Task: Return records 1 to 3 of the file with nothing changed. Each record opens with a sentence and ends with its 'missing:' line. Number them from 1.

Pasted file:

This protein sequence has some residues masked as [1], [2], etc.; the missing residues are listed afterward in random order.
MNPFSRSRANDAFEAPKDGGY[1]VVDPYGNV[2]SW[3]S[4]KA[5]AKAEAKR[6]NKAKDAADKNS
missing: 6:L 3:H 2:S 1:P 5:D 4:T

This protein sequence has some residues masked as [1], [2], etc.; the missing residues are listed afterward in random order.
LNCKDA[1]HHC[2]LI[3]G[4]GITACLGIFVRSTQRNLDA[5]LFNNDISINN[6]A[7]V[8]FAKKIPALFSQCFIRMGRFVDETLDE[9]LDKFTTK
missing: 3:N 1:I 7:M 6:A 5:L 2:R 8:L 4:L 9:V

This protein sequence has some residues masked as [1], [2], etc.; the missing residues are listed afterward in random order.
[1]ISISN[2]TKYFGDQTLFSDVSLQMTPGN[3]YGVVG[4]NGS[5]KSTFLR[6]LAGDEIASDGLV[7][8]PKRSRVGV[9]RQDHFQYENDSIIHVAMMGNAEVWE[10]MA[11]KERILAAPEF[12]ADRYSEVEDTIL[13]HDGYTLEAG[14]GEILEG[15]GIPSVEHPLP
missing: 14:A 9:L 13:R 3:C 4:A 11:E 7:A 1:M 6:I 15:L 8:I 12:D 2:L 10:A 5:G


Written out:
This protein sequence has some residues masked as [1], [2], etc.; the missing residues are listed afterward in random order.
MNPFSRSRANDAFEAPKDGGY[1]VVDPYGNV[2]SW[3]S[4]KA[5]AKAEAKR[6]NKAKDAADKNS
missing: 6:L 3:H 2:S 1:P 5:D 4:T

This protein sequence has some residues masked as [1], [2], etc.; the missing residues are listed afterward in random order.
LNCKDA[1]HHC[2]LI[3]G[4]GITACLGIFVRSTQRNLDA[5]LFNNDISINN[6]A[7]V[8]FAKKIPALFSQCFIRMGRFVDETLDE[9]LDKFTTK
missing: 3:N 1:I 7:M 6:A 5:L 2:R 8:L 4:L 9:V

This protein sequence has some residues masked as [1], [2], etc.; the missing residues are listed afterward in random order.
[1]ISISN[2]TKYFGDQTLFSDVSLQMTPGN[3]YGVVG[4]NGS[5]KSTFLR[6]LAGDEIASDGLV[7][8]PKRSRVGV[9]RQDHFQYENDSIIHVAMMGNAEVWE[10]MA[11]KERILAAPEF[12]ADRYSEVEDTIL[13]HDGYTLEAG[14]GEILEG[15]GIPSVEHPLP
missing: 14:A 9:L 13:R 3:C 4:A 11:E 7:A 1:M 6:I 15:L 8:I 12:D 2:L 10:A 5:G